An Indian Polar Satellite Launch Vehicle (PSLV) rocket lifted off successfully on Thursday afternoon with the country’s seventh and final navigation satellite, IRNSS-1G, from the rocket port in Andhra Pradesh’s Sriharikota. The PSLV-XL standing 44.4 metre tall and weighing 320 tonnes, tore into the afternoon skies at 12.50 pm breaking free of the earth’s gravitational pull. Around 20 minutes after liftoff, PSLV-C33 successfully placed IRNSS-1G in orbit. The satellite has a 12-year mission life. Named the Indian Regional Navigation Satellite System (IRNSS), it consists of a constellation of seven satellites of which six – IRNSS-1A, IRNSS-1B, IRNSS-1C, IRNSS-1D, IRNSS-1E and IRNSS-1F- have already been put into orbit.

 

The IRNSS system is designed to provide accurate position information to users within the country and in the region extending up to 1500km from the boundary. IRNSS will provide standard positioning service (SPS) for all users with a position accuracy of better than 20 metres and a restricted service (RS) for authorised users with an accuracy of 10 metres.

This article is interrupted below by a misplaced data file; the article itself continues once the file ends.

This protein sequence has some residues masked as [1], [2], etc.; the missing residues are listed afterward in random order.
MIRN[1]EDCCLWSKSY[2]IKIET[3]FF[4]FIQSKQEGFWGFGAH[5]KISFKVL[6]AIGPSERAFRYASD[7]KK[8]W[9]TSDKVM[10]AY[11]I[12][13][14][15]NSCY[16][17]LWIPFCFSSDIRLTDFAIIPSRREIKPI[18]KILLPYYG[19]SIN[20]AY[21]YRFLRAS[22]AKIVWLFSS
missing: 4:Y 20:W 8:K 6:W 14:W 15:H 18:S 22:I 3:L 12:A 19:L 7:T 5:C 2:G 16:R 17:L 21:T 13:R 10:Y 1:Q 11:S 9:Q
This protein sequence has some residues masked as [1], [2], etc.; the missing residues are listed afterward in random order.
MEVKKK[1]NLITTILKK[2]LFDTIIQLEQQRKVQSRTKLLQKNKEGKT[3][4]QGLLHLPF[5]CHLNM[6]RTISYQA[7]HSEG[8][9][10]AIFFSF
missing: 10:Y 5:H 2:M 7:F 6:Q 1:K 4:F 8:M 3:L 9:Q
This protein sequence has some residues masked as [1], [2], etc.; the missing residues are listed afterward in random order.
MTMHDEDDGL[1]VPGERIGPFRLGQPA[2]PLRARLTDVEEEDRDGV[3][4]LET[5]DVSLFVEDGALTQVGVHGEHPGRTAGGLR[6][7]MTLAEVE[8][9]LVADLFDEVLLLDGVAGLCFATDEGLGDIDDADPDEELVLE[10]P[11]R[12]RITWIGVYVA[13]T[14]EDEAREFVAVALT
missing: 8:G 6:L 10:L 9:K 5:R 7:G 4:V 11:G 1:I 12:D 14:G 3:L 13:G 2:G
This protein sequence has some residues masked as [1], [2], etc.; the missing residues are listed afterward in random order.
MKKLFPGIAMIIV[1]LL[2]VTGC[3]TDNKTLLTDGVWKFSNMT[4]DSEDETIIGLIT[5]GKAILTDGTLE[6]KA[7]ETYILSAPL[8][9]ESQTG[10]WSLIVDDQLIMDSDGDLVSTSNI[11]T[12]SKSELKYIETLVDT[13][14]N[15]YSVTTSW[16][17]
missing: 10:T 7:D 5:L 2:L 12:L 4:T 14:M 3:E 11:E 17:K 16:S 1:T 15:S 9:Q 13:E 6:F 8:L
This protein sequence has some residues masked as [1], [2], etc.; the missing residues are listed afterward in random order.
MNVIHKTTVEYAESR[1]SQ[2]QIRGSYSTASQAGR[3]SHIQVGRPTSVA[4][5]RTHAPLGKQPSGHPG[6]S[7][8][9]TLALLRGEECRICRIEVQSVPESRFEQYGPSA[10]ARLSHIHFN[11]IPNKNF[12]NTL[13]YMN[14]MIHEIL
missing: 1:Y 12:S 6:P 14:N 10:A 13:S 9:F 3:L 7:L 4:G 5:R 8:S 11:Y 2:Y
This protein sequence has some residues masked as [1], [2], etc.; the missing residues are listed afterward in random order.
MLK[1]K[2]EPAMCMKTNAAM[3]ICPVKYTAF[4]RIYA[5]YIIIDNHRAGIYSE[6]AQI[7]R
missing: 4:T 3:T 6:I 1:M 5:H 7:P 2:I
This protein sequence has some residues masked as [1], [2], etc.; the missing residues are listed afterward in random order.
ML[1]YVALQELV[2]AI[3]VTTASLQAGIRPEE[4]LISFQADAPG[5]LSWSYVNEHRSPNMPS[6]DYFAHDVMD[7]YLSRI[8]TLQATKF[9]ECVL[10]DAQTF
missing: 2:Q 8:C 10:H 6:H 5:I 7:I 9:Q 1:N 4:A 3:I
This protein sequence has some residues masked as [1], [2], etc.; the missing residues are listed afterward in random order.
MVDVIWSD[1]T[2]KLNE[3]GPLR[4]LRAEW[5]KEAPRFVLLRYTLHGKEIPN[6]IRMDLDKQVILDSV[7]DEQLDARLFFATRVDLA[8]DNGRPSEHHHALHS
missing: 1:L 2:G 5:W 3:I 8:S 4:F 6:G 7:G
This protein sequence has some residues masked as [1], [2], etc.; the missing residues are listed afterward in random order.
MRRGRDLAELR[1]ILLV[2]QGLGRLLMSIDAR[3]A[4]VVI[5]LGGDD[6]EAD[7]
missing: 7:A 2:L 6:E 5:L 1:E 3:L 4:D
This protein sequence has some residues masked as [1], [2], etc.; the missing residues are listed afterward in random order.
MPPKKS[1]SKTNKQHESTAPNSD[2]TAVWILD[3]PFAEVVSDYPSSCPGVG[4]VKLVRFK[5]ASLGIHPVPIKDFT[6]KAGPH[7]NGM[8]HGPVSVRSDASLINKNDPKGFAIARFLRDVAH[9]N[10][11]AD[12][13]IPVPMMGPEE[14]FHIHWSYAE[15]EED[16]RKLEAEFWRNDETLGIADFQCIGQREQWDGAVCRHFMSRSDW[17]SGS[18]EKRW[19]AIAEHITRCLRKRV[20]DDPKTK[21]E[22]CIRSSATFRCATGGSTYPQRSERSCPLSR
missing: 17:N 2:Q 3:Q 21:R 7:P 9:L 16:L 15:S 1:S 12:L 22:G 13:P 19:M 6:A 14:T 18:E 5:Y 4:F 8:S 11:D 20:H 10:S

The indigenous navigation system will aid terrestrial, aerial and marine navigation, vehicle tracking and fleet management, disaster management, mapping and geodetic data capture, visual and voice navigation for drivers. The service can also be integrated with mobile phones and can be navigation tool for hikers and travellers.

The restricted service will be used by the military for missile delivery and navigation and tracking of aircraft.

With the constellation of satellites complete, India has joined the league of countries that has indigenous navigation system. The system will reduce the country’s dependency on US Global Positioning System. Apart from India, only a few other countries, including the US, the European Union, China and Russia have their own navigation systems in place.

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